Welcome to the Carson Wentz era!
Now that the Eagles draft is behind us, we can start thinking about what's in store for us in the future.
The Eagles have a shiny new QB in North Dakota's Carson Wentz -- and while they still haven't figured a way out of the messy situation San Bradford has created (yes, I'm putting the blame on him), that shouldn't stop us from wondering what a Wentz' led Eagles team could look like.
I have to admit, I wasn't following all the pre-draft hype that closely, but once the Eagles moved up and were in a position to draft Wentz, I started wondering about one specific narrative that would obviously become attached to him.
Wentz played at North Dakota State, which is about as far away from a college football powerhouse as you can get unless your college has the word 'barber' or 'clown' in front of it.
I'll be honest, that concerned me. Would Wentz be at a significant disadvantage because he played in college football's lower level?
My first thought was that this will be easy - let's just look and see all the other lower division quarterbacks that have been drafted and see how they've done.
Only problem...look at this list
That's a link to all non D-1 quarterbacks drafted over the last twenty years.
You'll notice that only one lower level QB in 20 years has been drafted in the first round. Joe Flacco.
Not exactly a robust set of comps. It felt very unsatisfying.
But then I had a thought, that just looking at D-1 vs. non-D-1 QBs might be to strong of a distinction.
What I'm trying to see is whether quarterbacks at lower level football programs perform disproportionately better or worse than those who play at higher level programs. It's easy to see why the narrative might logically apply -- a higher level program is one with more pressure, more fans, more talented athletes -- so it seems plausible that QBs exposed to that crucible and perform well are more likely to succeed in the NFL than those who don't (and ostensibly, might not have their weaknesses exposed).
Yet, D-1 vs. Non-D-1 QBs is only one way to get at that distinction - it's a binary one and as we can see, there are near zero observations.
So we need another basis for comparison to measure how 'big-time' a college football program is.
What I thought would be just as good of an indicator of how 'big-time' a college football program is, is the capacity of its football stadium.
A college with 100,000 fans in the bleachers every Saturday is going to be one with a lot of exposure, pressure, and talent.
A college with 20,000 fans in the bleachers, is going to have less of all of those things.
If we use that capacity as our metric, all of a sudden we have a much broader set of observations -- you can play at a small school in the highest level of college football (e.g., Tulane, which has a capacity of only 30,000). Now those small stadium teams may still play against better competition -- but we have to use what we can.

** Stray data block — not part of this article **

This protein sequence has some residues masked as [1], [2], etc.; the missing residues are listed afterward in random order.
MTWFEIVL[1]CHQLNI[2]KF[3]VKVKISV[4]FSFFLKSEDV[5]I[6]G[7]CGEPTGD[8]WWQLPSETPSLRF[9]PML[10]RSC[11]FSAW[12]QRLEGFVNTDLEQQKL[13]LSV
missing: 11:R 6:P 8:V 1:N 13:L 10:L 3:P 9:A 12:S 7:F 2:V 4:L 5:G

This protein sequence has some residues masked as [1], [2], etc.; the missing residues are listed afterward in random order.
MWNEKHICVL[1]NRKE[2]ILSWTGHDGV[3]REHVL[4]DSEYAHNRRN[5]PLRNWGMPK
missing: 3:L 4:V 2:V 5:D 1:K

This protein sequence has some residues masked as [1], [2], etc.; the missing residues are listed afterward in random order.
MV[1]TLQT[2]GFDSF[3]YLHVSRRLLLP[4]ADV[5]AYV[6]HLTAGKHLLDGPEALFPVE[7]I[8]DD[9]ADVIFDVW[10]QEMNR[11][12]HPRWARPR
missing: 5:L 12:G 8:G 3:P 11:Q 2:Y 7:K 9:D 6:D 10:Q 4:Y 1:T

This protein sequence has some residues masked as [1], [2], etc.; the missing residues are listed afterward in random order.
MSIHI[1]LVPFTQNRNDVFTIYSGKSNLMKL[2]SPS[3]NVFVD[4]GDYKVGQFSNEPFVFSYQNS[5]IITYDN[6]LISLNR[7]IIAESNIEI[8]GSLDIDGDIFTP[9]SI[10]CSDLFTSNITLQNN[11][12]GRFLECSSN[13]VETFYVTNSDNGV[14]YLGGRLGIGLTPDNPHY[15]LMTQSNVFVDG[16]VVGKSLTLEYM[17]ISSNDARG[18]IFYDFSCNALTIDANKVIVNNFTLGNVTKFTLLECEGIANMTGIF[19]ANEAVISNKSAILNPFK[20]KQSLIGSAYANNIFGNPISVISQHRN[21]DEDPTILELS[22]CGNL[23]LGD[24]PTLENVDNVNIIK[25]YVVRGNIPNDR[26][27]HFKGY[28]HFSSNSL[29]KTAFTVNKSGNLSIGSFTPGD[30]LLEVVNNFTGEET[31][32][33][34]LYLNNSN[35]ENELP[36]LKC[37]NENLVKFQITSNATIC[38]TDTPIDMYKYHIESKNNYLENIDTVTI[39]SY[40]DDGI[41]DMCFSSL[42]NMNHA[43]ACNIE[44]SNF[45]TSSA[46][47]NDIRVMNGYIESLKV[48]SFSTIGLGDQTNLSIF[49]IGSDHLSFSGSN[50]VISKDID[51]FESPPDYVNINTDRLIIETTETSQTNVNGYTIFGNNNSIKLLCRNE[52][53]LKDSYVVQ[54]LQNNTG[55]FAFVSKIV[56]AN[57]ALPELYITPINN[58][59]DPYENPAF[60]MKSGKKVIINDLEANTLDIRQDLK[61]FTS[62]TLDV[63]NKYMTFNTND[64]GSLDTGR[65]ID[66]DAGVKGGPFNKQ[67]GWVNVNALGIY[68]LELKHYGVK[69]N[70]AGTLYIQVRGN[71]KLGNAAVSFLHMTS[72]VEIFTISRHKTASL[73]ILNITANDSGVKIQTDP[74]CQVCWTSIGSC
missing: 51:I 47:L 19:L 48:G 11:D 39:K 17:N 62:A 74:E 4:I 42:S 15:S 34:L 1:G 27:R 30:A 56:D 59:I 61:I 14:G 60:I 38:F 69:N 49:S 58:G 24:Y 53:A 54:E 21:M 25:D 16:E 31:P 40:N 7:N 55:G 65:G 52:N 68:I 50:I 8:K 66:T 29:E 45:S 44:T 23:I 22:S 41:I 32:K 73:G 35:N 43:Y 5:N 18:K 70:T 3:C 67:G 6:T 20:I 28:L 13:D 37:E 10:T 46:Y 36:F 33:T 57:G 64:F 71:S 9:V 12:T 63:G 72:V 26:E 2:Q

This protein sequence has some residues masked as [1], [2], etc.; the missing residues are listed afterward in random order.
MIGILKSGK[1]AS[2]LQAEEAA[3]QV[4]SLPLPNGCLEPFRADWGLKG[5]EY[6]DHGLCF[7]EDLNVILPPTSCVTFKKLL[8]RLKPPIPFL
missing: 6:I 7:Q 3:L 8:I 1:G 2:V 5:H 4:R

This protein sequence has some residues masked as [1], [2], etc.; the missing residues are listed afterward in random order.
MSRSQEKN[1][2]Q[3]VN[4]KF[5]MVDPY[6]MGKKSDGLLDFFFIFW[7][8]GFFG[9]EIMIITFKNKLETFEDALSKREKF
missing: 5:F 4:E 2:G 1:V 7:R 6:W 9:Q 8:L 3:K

I'd argue that going a QB from Tulane might be better compared to other small school QBs than a QB who played at Notre Dame or USC.
So I took every quarterback, from all schools, drafted in the first round since 2000, and charted them on two dimensions:
1 - The capacity of their college football stadium (thanks Wikipedia)
2 - Their career Approximate Value (Pro-Football-Reference's stat) per Game
If highly drafted quarterbacks from small schools (e.g., Carson Wentz) are more likely to underperform, we'd expect to see QBs from smaller schools have a lower approximate value, while the QBs from football factories will outpace them once they get to the NFL.
That red line is the trendline, which shows a slight negative correlation. Across our 41 quarterbacks, the data does not suggest that those from smaller schools are any worse than those from big schools. If anything, it suggests the opposite might be true.
Now this isn't a perfect methodology, but it's enough for me to feel comfortable that smaller school QBs don't clearly have a handicap relative to guys from bigger schools. But you'll also notice that the sample size of small school QBs is small -- like REALLY small.
Carson Wentz's stadium at North Dakota St. has a capacity of only 18,700, smaller than any QB drafted that high since 2000. The only guys even really close are the aforementioned Flacco and Big Ben (Miami of Ohio had a capacity of under 25k).
Even if you go back 40 years - you only have a few more first rounders from small schools.
Steve McNair - 1995 (Alcorn State)
Ken O'Brien - 1983 (Cal-Davis)
Phil Simms - 1979 (Morehead State)
So while the data suggests there's not an inherent issue with small school QBs taken in the first round, these cases just don't come along very frequently. There have been six (including Wentz) in the last 40 years.
Of course, looking across that list, all but O'Brien led their teams to at least one Super Bowl appearance.
So we got that going for us, which is nice.